One thing that doesn’t sit right is the cover. It’s an airy shot of an elevated railroad trestle heading into bright foggy sky. It’s a nice photograph, but I don’t feel it goes well with this book, which is sodden, earthly and leaf brown. I looked back at the previous covers of the book and saw some I thought more appropriate – one with a rocker on a porch, another of a heavy framed window, one simply with a dark house. It’s funny how we sometimes feel about the covers of books. Good skin, bad skin.

Wednesday, March 14, 2007

Sunday, March 11, 2007

a bit stupified

What do you think when a publication includes poems and/or stories by its own editors? I saw this today an online zine I like (which has rejected me twice). It surprised me. I think it’s a way bad policy. What are they thinking? Can there be a good reason?

In 2004, when I first started submitting, I had four poems accepted at an ezine. Months went by, along with two new issues, and my poems didn’t appear. I wrote to the editor to ask if something was wrong and he’d misplaced the poems – could I re-send them. So I did. I began waiting again and what do you know but the new issue comes out, without my poems, but with his. It was too much a mix of insult with bravado for me, so I withdrew them. It would be one thing to say, jeepers! sorry, there wasn’t room in the issue. But when the editor’s own poems show up, it’s slightly outrageous.

I love mixing strong adjectives with alleviating adverbs.

Somewhat magnificent.
Kind of great.
Slightly outrageous.
Rather comatose.
A bit stupified.

Wednesday, March 07, 2007

Mei capilli sunt flagrantes

After the talk about Latin vs. French last night, I came out in favor of Latin. I mean, if I were going into the sixth grade and had to choose, I would choose Latin.

I kind of wish I were going into the sixth grade.

Tuesday, March 06, 2007

I have had the worst couple mornings at work. Stress until my chest burns. That can’t be good. This morning I nearly signed up for the Daily Om. I went to the site and tried to calm down. I appreciate the spirit of the place, but don’t think I could take it on a daily basis. Then I took half a Xanax. laugh.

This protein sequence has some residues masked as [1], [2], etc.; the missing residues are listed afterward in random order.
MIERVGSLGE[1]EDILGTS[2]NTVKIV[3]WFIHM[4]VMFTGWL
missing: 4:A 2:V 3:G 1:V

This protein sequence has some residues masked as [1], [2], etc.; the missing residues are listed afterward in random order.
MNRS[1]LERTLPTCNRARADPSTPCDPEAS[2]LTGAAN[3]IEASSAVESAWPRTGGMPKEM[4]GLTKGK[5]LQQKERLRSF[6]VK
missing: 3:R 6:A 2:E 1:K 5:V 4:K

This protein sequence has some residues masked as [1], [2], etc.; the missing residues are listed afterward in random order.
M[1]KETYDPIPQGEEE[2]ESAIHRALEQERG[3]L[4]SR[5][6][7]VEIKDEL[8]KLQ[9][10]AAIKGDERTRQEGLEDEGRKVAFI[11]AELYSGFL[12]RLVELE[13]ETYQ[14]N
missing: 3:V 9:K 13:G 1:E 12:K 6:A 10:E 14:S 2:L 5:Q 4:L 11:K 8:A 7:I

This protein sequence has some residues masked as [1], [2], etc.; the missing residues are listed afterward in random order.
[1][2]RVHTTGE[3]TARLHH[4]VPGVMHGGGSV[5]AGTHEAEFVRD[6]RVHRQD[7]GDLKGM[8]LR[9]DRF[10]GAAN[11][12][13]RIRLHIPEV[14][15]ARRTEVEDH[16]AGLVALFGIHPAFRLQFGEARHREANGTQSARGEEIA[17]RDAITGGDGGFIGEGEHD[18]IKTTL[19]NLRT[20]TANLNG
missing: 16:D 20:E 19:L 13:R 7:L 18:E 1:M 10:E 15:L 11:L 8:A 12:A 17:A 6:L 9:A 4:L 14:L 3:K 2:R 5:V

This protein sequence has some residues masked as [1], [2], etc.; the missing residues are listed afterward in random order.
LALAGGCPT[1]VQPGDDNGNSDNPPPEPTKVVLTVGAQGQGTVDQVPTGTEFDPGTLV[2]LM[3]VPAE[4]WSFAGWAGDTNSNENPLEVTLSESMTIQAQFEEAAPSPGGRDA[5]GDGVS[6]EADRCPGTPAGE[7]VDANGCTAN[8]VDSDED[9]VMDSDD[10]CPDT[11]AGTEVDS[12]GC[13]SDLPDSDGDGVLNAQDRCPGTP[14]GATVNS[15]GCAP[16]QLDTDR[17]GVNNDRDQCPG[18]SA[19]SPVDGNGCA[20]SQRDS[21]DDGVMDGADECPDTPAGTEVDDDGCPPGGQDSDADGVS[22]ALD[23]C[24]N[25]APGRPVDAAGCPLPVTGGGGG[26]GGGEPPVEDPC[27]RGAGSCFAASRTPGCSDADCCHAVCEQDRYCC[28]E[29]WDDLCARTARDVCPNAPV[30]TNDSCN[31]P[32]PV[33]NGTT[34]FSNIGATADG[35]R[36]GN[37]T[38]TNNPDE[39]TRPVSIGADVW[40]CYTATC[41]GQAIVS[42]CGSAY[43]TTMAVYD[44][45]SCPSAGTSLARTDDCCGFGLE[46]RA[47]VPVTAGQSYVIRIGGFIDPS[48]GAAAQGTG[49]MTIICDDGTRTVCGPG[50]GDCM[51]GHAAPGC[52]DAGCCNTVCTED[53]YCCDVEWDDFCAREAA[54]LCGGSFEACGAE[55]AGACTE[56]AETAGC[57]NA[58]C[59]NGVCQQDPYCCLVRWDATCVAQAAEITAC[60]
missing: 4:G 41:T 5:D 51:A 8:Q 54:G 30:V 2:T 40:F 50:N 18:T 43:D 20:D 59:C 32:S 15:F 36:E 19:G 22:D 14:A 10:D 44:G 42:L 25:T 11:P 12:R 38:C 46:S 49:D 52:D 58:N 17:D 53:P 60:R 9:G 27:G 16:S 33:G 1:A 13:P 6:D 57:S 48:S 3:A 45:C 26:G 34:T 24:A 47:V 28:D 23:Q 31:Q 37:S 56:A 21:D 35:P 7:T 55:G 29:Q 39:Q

To balance things out, I had some good news poetry wise over the past days. First, my poem “Vestment” (on the morning of my ruin) was accepted at Blood Orange.

Then “Infirmary” (the glass holding rose water is tinged pink) was accepted for In Posse’s “Poetry and the Body” issue.

Then Caffeine Destiny took “Feng Shui” (when the bridge between east and evening/lies down to die). Turned out it was accepted in November, but I never got word. When I wrote to withdraw a poem and ask after the others, the editor, Susan Denning, wrote back saying she’d sent an email months ago. And all this time & I didn’t know how lucky I was. I will think of this when I am ready to jump out the window.

I also got a rejection from upstreet, but oh well.

Tonight I attend a talk at my daughter’s school on the “second foreign language.” In the fifth grade, everyone has to learn English (“1st foreign language”). Next year they start another – either Latin or French. I would rather Luisa took French, but she and her father want Latin. So it looks like I will soon be learning Latin.

Friday, March 02, 2007


I was reading about the tornado that hit Georgia and Alabama and the headline read "Tornado Terrorizes Alabama Town." I hate that headline. It sounds like a gunman, a rabid dog, or a terrorist. To me, to "terrorize" implies volition. And I don’t think that works with a storm (except in poetry & then you’d better be very talented).

Not to downplay the graveness of the story. I was as sorry as anyone to learn of it. I just cringe at the verb. To terrorize and to terrify are not the same thing. “Slam," “pound” or “rip through,” though hardly original, all work better, leaving the offensive personification out.

in case you weren't

March is National Caffeine Awareness Month
National Collision Awareness Month
National Ethics Awareness Month
National Colorectal Cancer Awareness Month
National Chronic Fatigue Syndrome Awareness Month
National Poison Prevention Awareness Month
National Vulvar Health Awareness Month